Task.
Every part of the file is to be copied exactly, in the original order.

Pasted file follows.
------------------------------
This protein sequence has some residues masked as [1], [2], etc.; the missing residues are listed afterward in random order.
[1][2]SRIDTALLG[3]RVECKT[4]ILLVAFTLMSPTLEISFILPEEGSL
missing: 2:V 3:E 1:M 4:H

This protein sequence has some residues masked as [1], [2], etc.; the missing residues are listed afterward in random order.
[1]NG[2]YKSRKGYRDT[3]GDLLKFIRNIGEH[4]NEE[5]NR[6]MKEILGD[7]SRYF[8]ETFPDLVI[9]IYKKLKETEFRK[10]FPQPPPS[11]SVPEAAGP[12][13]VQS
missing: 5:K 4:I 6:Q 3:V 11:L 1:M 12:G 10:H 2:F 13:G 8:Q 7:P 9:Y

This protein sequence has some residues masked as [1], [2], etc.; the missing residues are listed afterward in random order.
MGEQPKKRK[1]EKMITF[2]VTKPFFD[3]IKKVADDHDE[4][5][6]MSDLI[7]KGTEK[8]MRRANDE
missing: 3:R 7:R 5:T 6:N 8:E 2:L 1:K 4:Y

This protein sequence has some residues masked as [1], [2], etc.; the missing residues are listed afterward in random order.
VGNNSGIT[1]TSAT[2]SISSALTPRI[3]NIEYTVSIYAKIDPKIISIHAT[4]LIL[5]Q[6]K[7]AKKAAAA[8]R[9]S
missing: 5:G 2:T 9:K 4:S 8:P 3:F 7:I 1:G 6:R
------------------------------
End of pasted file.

This protein sequence has some residues masked as [1], [2], etc.; the missing residues are listed afterward in random order.
[1][2]SRIDTALLG[3]RVECKT[4]ILLVAFTLMSPTLEISFILPEEGSL
missing: 2:V 3:E 1:M 4:H

This protein sequence has some residues masked as [1], [2], etc.; the missing residues are listed afterward in random order.
[1]NG[2]YKSRKGYRDT[3]GDLLKFIRNIGEH[4]NEE[5]NR[6]MKEILGD[7]SRYF[8]ETFPDLVI[9]IYKKLKETEFRK[10]FPQPPPS[11]SVPEAAGP[12][13]VQS
missing: 5:K 4:I 6:Q 3:V 11:L 1:M 12:G 10:H 2:F 13:G 8:Q 7:P 9:Y

This protein sequence has some residues masked as [1], [2], etc.; the missing residues are listed afterward in random order.
MGEQPKKRK[1]EKMITF[2]VTKPFFD[3]IKKVADDHDE[4][5][6]MSDLI[7]KGTEK[8]MRRANDE
missing: 3:R 7:R 5:T 6:N 8:E 2:L 1:K 4:Y

This protein sequence has some residues masked as [1], [2], etc.; the missing residues are listed afterward in random order.
VGNNSGIT[1]TSAT[2]SISSALTPRI[3]NIEYTVSIYAKIDPKIISIHAT[4]LIL[5]Q[6]K[7]AKKAAAA[8]R[9]S
missing: 5:G 2:T 9:K 4:S 8:P 3:F 7:I 1:G 6:R